Macromidia genialis shanensis (Fraser, 1927)

Last May, during a field trip in the foothills of Mount Ba Vi, I bumped into a cordulid dragonfly tucked away deep in the bushes. After some shots, I caught it for closer examination of caudal appendages, and identified a male Macromidia. I first thought it was M. rapida, a species I had seen along the same stream, but I noticed some obvious differences: cerci black (pale yellowish and black-tipped in rapida), face largely dark green, large yellow spot dorsally on S6. 
Later, with the help of some documents (Fraser, Asahina), I confidently identified it as Macromidia genialis shanensis.

Macromidia species are crepuscular in nature and rest in dense vegetation near streams during day. They become active as rain threatens or dusk approaches, circling and zigzagging low over streams.

Head metallic dark green, except yellow labium and yellow anteclypeus.
Synthorax marked on sides with 2 broad, green metallic stripes, enclosing a citron-yellow area; beneath (lower part of metepimeron) also citron-yellow
Wings hyaline tinged with yellow at the base. 
Abdomen black, with S7-9 inflated; S2 with a dorsal spot; S3-5 with a middorsal yellow longitudinal line; S6 with a large oval-shaped dorsal spot. 

Anal appendages wholly black, of nearly the same shape as in M. rapida.
Tip of abdomen, dorsal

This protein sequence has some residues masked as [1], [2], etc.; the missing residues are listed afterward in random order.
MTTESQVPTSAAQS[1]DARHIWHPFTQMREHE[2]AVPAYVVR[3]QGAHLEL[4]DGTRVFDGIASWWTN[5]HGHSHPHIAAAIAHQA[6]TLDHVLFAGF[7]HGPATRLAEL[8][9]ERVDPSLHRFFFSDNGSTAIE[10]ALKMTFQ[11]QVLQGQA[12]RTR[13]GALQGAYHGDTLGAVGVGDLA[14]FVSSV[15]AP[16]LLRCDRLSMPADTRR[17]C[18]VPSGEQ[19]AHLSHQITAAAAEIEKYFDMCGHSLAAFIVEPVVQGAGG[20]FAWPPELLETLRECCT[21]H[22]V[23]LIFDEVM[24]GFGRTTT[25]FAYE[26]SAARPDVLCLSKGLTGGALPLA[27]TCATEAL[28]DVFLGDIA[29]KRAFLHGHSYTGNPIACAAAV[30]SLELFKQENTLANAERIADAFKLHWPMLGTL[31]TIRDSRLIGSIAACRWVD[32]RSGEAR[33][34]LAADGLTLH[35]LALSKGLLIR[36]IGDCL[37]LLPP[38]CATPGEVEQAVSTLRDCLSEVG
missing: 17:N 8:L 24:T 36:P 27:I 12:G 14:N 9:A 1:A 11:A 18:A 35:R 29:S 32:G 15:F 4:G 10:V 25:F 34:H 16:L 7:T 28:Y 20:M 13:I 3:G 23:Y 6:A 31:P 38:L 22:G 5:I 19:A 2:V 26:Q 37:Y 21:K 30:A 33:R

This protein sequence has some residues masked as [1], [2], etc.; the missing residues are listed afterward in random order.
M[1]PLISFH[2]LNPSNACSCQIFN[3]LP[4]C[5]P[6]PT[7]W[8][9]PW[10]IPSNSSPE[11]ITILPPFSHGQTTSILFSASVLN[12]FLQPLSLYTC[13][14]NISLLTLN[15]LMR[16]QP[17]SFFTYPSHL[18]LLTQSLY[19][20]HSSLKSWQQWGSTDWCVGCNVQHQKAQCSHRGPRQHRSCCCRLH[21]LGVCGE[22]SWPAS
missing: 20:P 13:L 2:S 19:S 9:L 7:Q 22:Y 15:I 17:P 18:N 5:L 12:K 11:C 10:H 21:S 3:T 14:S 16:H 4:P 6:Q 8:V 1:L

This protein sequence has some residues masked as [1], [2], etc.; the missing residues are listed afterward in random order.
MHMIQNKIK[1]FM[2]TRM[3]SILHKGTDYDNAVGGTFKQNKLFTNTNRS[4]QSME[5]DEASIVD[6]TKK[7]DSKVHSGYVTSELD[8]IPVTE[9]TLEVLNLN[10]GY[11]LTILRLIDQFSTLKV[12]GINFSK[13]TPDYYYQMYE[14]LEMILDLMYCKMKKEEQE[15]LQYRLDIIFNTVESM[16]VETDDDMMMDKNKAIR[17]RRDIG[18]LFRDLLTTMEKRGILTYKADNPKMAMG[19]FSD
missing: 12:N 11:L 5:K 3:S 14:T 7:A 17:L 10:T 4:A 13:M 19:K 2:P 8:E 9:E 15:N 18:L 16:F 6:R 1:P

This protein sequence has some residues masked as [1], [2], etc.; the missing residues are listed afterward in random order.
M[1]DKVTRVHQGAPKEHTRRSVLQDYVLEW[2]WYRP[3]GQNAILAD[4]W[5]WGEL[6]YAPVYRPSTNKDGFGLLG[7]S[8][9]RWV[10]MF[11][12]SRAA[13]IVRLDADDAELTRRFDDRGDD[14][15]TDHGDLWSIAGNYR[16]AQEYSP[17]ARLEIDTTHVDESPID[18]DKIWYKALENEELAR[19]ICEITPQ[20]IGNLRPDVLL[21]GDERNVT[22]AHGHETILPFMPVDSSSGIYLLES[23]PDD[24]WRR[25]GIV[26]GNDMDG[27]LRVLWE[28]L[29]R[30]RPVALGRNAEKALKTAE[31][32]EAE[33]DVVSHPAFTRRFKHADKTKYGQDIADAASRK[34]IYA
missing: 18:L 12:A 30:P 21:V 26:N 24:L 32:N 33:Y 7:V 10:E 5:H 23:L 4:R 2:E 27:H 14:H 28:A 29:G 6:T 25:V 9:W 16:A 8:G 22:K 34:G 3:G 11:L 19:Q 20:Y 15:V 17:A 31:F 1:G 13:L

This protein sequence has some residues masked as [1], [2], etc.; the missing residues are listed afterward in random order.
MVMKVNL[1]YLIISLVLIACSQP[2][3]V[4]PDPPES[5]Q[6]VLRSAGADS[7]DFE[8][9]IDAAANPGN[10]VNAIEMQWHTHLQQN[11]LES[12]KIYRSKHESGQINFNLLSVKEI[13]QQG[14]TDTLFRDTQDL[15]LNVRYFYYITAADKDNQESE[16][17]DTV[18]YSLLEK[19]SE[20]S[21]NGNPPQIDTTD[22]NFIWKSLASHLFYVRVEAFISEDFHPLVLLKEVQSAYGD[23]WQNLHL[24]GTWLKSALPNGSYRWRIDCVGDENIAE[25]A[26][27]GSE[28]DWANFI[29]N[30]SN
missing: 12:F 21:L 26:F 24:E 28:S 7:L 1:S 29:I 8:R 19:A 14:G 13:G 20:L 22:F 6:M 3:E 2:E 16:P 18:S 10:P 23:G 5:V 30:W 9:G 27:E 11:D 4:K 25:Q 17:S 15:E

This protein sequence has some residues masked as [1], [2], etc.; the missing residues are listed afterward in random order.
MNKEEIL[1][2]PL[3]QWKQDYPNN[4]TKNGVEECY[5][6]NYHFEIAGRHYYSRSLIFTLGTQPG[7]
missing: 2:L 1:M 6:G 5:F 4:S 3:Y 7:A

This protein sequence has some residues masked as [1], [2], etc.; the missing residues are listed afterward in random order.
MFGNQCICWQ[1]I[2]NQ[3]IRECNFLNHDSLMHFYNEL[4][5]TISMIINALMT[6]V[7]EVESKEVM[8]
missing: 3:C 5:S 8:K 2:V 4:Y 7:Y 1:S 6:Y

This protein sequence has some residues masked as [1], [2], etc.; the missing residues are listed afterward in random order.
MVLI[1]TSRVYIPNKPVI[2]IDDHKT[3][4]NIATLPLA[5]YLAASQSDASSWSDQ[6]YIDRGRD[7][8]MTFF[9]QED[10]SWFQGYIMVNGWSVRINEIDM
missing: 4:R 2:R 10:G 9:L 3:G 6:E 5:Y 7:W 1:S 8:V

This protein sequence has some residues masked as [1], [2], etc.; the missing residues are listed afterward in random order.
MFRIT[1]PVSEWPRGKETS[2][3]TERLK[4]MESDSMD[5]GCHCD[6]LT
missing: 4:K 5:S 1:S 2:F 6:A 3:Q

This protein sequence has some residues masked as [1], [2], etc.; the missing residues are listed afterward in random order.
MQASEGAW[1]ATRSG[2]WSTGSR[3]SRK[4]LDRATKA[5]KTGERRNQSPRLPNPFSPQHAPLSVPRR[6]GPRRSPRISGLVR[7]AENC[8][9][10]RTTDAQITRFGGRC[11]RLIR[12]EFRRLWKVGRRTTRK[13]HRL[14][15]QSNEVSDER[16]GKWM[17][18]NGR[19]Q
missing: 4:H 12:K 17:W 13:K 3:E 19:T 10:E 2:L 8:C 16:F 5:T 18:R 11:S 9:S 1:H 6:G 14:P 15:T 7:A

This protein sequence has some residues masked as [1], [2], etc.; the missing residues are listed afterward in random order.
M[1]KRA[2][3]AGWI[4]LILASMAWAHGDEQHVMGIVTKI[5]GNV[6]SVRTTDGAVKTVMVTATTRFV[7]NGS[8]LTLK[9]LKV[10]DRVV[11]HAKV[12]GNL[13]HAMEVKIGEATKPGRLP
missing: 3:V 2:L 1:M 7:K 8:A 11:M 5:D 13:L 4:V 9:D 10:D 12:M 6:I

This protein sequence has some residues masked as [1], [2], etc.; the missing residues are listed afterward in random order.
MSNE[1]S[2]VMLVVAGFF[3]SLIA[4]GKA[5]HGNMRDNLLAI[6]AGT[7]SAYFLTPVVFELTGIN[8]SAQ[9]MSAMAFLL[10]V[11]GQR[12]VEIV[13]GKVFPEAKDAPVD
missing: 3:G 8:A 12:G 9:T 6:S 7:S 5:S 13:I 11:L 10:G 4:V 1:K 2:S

Male basal abdomen with secondary genitalia, lateral (M. rapida on the right for comparison). Note the shape of genital lobe: triangular in M. g. shanensis and rounded in rapida 

               Male head (right, M. rapida)

                      Male abdomen, dorsal (right, M. rapida)

The genus Macromidia is purely oriental in distribution and contains a dozen of species, among them 2 has been recorded in Vietnam: M. genialis and M. rapida.

A number of subspecies of M. genialis have been described. Macromidia g. genialis is known from Peninsular Malaysia, M. g. erratica from Java, Sumatra and Sarawak, M. g. shanensis from Myanmar, Thailand, Laos, Vietnam (+China?).

The first record of M. g. shanensis in Vietnam is recent (in 2011, by Karube). Its inconspicuous nature may at least in part account for the paucity of records. 

I found this male at a partially shaded, 3 meters wide rocky stream with well vegetated banks, but running through an open, heavily logged forest at the foothills of Mount Ba Vi. This suggests that this species do not require high quality habitats and therefore should be more common.

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